Vasundhara Raje’s ‘inaccessible CM’ perception BJP’s biggest challenge in Rajasthan
The 2018 Rajasthan election is all about Raje, who has faced criticism for being inaccessible. On ground, the campaign of both the Congress and BJP has centred around her.Updated: Dec 07, 2018 01:19 IST
The campaign for the 200-member Rajasthan assembly saw a confident Congress take on the ruling Bharatiya Janata Party (BJP), which appears to be battling a negative perception against chief minister Vasundhara Raje. The 2018 Rajasthan election is all about Raje, who has faced criticism for being inaccessible. On ground, the campaign of both the Congress and BJP has centred around her.
“The anger is against Raje and not the legislators. No matter what the party did with the tickets, the anger is bound to have a repercussion in the election,” said a Rashtriya Swamayamsevak Sangh (RSS) pracharak on condition of anonymity.
Whether Raje’s campaign blitz -- she addressed 75 meetings in 15 days of campaigning, the maximum by any BJP leader -- will be enough to assuage that anger will be answered on counting day on December 11.
The tempo for the campaign was set soon after the BJP lost Lok Sabha bypolls in Alwar and Ajmer and the assembly seat of Mandalgarh in February.
“The loss was a blessing in disguise,” said BJP national vice president Om Prakash Mathur, claiming that it forced the party to work on a course correction.
Part of that work included Raje’s last budget, in which the state offered close to 100 sops including a farm loan waiver of up to ~50,000 from cooperative banks. She started her Jan Samwad in all the seven divisions of the state, and ministers were instructed to reach out to the people. In August, Raje also set off on a 32-day long Gaurav Yatra that traversed 123 assembly constituencies, covering 4,497-km.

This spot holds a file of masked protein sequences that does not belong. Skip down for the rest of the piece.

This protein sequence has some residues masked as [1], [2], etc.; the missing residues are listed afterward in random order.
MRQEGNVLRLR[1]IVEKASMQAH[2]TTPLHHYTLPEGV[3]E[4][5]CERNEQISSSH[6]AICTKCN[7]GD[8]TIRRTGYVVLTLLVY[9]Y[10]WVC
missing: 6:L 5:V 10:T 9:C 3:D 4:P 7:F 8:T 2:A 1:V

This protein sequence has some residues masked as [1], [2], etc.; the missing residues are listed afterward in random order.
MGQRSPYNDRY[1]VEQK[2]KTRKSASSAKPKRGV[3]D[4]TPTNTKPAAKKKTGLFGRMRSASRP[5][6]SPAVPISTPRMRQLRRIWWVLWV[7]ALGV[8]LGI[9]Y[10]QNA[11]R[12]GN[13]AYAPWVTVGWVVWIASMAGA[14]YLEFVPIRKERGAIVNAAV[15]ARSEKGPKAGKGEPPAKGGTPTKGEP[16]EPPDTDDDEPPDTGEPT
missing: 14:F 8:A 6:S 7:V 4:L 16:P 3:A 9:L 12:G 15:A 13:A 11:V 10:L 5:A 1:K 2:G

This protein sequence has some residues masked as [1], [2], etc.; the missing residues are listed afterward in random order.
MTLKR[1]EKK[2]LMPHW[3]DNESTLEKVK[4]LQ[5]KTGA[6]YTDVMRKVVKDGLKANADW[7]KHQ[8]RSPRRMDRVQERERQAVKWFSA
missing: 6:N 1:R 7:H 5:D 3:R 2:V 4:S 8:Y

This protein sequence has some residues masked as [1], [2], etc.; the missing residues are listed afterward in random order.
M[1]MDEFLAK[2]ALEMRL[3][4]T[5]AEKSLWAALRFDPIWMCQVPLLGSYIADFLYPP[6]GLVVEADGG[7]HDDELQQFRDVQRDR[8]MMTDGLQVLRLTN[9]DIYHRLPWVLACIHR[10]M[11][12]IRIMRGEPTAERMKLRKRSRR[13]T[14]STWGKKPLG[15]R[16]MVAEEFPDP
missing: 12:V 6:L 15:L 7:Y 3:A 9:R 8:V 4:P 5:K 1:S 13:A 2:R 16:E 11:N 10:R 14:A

The BJP leadership also reached out to party workers, who openly blamed the bypoll loss on the inaccessibility of legislators and the cabinet. On the instructions of party president Amit Shah, booth-level committees were reconstituted keeping in view caste alignments. “We ensured that all castes including backward castes got representation in the booth-level committees,” said Mathur.
The BJP also identified beneficiaries of government schemes, and held a mega event for them on July 7 in Jaipur, in which Prime Minister Narendra Modi was the chief guest.
Shah, who monitored the party’s campaign in Rajasthan, said party workers got in touch with 20 million welfare scheme beneficiaries since November 20.
For its part, the Congress strengthened its booth committees through the ‘mera booth mera gaurav’ campaign that it launched in April. Rajasthan Congress president Sachin Pilot also undertook a 100-km march in Raje’s home turf of Jhalawar and led several protests across the state against the BJP government. The Congress issued a district-wise report card to build on the perceived anti-incumbency against the Raje government.
After November 22, which was the last day of withdrawing nominations, an undercurrent appeared against the ruling dispensation in several parts of the state. The BJP had denied tickets to 51 of its sitting legislators including three ministers.
Rajiv Gupta, a professor of sociology at the University of Rajasthan, said, “If the Congress wins this election, it will not be because of its policies or popularity but because it is the only alternative available before the people to replace the BJP.”
In Jaipur’s Babu Bazar, trader Amit Megnani said his entire family has been with Jan Sangh, and now BJP, since they moved to India after partition in 1947. “We cannot give vote to any party other than the BJP even though they killed our business and its leaders were not accessible at all,” he said.
A farmer in Sheo assembly constituency in Barmer, Hemraj Punia, said for four years it appeared that bureaucrats were running the government. “The CM (Raje) and ministers were not at all visible. They came out of their shells only after the bypoll loss,” he said. For him, the Congress’ promise of waiving up to Rs 2 lakh loan has found resonance.
Bharti Devi in Jodhpur city, who claimed to be a BJP worker, underlined that there was resentment against the incumbent BJP legislators on several counts and effort of her party to re-connect with people may not be enough to return to power. “We cannot face people anymore,” she said.
First Published: Dec 06, 2018 23:53 IST